Ms Park could be a first for South Korea...and East Asia

Many countries in South and South East Asia have been run by females as head of state or head of government, among them India, Bangladesh, Pakistan, the Philippines and Thailand, but no woman has been in charge, other than fleetingly, of a country in East Asia.

Park Geun-hye (centre) has launched a bid to become the first woman to lead South Korea.
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BEIJING // If Park Geun-hye succeeds in being elected South Korean president this year, she should have few difficulties settling in to the presidential residence, the Blue House.

The 60-year-old political veteran, who declared last week she was seeking the presidency, has plenty of experience of South Korea's most auspicious address, since she is the daughter of Park Chung-hee, a military leader who spent 16 years as president until his assassination in 1979.

Yet while Ms Park's return to the presidential residence might appear fitting, it could also be seen as breaking the mould.

Many countries in South and South East Asia have been run by females as head of state or head of government, among them India, Bangladesh, Pakistan, the Philippines and Thailand, but no woman has been in charge, other than fleetingly, of a country in East Asia, a region that encompasses China, Taiwan, North Korea, South Korea, Japan and Mongolia and contains more than a fifth of the world's population.

Nyam-Osoryn Tuyaa's stint as acting prime minister of Mongolia in 1999 lasted just eight days, while Soong Ching-ling, technically the head of state of China for periods during the 1960s, 1970s and 1980s, was far from being the country's most powerful individual.

Ms Park's election would therefore represent a first, which is perhaps surprising given that several East Asian nations are far more developed than many of the Asian states that have already been run by women. Several factors help explain the modest success of women in East Asian politics, according to Chung Chin-sung, a sociology professor at Seoul National University, affiliated to the institute of gender research.

The colonial history in South and South East Asian countries accounts for "earlier western influence" that may have helped lessen gender barriers, she said.

She said East Asian nations have lacked such strong outside influence and instead remain heavily shaped by Confucianism, the philosophy developed by Confucius 2,500 years ago.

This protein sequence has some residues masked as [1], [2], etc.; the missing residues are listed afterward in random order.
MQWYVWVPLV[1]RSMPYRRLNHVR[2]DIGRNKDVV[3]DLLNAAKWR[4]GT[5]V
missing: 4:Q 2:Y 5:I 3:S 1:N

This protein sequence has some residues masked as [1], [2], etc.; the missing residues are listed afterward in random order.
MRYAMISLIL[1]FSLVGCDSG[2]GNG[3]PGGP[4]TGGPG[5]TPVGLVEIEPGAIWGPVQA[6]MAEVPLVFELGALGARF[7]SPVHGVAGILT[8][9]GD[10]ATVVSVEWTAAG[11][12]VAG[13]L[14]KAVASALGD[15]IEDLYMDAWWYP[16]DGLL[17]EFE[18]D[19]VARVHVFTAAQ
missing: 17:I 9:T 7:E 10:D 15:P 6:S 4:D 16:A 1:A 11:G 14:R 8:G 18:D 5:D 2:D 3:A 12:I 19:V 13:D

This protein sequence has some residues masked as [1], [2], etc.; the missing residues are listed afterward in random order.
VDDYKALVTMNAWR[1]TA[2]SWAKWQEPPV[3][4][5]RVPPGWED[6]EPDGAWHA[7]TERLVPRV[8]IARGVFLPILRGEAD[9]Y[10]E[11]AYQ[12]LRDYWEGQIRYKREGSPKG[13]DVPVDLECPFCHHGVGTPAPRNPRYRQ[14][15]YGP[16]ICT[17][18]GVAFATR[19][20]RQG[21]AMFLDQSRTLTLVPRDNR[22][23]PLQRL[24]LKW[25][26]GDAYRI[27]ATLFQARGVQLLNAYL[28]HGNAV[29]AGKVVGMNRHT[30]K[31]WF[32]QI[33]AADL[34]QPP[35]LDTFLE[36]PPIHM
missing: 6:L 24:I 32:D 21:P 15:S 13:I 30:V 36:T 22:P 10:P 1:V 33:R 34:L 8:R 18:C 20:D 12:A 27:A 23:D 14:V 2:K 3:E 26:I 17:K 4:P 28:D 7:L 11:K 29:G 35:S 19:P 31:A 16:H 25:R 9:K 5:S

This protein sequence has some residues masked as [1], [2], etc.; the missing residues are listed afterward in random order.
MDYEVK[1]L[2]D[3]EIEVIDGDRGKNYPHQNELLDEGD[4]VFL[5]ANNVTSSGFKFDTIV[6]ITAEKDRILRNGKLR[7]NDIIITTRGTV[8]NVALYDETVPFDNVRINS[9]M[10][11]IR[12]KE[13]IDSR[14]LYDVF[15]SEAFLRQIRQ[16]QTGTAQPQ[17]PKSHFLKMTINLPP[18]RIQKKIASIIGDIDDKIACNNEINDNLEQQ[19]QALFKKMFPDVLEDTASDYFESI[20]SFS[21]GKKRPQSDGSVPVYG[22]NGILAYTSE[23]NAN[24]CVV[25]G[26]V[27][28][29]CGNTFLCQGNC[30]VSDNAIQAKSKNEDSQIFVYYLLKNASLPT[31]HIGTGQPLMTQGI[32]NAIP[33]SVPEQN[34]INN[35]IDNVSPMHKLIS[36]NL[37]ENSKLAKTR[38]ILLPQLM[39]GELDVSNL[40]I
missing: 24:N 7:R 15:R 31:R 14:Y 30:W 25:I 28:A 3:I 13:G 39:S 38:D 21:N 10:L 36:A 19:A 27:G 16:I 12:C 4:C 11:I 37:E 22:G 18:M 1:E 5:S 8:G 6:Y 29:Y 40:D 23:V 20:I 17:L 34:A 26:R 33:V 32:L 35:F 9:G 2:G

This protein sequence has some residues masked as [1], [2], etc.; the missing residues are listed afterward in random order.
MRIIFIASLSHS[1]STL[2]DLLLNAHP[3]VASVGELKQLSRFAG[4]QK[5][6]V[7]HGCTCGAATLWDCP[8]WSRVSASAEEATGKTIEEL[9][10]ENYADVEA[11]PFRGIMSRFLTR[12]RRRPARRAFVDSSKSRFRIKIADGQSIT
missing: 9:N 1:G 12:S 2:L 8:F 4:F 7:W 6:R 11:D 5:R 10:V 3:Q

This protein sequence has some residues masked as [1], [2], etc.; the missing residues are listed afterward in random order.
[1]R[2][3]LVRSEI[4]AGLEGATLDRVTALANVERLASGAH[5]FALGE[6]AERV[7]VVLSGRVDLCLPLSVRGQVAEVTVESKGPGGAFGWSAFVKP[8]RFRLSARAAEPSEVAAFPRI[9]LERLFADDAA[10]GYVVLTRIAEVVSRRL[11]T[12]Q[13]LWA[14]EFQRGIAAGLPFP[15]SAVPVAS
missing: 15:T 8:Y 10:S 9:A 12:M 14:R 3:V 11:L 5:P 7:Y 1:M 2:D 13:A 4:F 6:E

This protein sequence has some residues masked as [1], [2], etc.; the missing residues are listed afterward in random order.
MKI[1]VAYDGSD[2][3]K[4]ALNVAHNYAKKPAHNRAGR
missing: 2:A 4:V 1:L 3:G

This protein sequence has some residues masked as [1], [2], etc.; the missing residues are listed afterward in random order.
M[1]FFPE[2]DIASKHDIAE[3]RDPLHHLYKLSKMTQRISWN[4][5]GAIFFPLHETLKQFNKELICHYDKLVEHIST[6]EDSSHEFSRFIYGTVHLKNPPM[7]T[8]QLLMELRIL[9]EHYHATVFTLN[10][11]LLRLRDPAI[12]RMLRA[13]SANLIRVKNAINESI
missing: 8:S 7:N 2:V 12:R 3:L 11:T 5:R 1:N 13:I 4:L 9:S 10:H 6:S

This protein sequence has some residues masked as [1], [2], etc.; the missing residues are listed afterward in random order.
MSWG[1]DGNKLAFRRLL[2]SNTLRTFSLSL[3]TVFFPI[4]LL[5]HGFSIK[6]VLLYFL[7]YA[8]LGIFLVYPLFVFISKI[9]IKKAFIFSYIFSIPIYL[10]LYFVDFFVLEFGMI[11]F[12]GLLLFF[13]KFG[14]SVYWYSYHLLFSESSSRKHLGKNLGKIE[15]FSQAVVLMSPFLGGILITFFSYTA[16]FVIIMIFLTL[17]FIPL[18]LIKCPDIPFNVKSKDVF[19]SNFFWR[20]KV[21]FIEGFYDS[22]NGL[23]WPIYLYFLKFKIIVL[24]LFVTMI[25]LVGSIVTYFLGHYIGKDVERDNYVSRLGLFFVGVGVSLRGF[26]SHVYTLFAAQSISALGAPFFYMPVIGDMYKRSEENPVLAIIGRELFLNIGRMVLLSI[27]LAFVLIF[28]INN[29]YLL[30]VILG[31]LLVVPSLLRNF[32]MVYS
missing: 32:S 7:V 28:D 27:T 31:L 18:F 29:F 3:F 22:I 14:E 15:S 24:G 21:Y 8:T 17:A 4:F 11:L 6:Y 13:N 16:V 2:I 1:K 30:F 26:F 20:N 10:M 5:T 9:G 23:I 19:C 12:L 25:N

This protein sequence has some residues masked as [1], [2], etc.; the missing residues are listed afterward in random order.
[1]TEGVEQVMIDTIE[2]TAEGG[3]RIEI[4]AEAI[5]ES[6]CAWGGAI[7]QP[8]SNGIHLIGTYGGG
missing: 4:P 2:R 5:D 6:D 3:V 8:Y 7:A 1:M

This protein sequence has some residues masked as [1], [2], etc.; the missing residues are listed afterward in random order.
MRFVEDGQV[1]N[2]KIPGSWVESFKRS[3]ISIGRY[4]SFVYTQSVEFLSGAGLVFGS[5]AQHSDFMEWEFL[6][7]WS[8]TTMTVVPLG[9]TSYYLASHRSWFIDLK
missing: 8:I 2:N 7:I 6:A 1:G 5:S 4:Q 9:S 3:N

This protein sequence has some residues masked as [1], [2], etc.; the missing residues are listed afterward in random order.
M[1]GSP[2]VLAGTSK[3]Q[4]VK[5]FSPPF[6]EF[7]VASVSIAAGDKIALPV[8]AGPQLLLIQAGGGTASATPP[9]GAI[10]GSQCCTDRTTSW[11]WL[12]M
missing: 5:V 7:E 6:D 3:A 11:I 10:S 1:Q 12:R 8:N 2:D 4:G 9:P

Described by Ms Chung as having a "strong patriarchal tendency", Confucianism has been particularly influential in China, the Korean peninsula, Taiwan and Japan.

"We have a Confucian tradition in East Asian countries, so accordingly women could not have good opportunities for education, and there's been an atmosphere that if women were visible in society, people do not think it's a good sign," she said.

In the Philippines, 22.9 per cent of parliamentarians are women, while in Pakistan the figure is 22.5 per cent. The figures in Japan and South Korea are both slightly less than half these figures. Only one member of China's 24-strong politburo is female.

It is not just in politics that female representation at high levels in East Asia has been modest. In major Japanese and South Korean companies, the number of women at senior levels is "pretty small", said Jim Hoare, a former British diplomat who has served in China and North and South Korea, and is now a research associate at London's School of Oriental and African Studies.

While their representation in the workforce can be high, "they don't necessarily make the top jobs", although he cautioned this was also seen in the West.

Ms Park's prospects in December's presidential election look bright, as she is thought likely to secure the nomination for South Korea's ruling Saenuri party, something she failed to do in 2007 when she lost to Lee Myung-bak, who went on to become president.

A member of the National Assembly since 1998, Ms Park is a shrewd political operator known as the "queen of elections" thanks to her successes between 2004 and 2006 while chairwoman of the Grand National Party, the predecessor to the Saenuri Party.

Economically she is a right-winger, although in recent years her position on welfare issues has softened and if elected she has said her priorites will be reducing inequality and improving ties with North Korea.

This time, her most formidable opponent comes from outside the party in the form of Ahn Cheol-soo, 50, a businessman and academic, although his popularity ratings trail Ms Park's.

Should her victory happen, it would come less than 12 months after another East Asian country came close to electing a woman leader, with Tsai Ing-wen losing January's presidential election in Taiwan to the incumbent, Ma Ying-jeou, by less than six per cent of the vote.

Her privileged background as the daughter of a former leader - a feature in common with several other woman who have taken high office in South and South East Asia - also sets her apart. Yet Ms Chung acknowledges Ms Park's election would represent "a starting point".

"We can expect, in the longer term, more women, even very ordinary women, to compete with ordinary men," she said.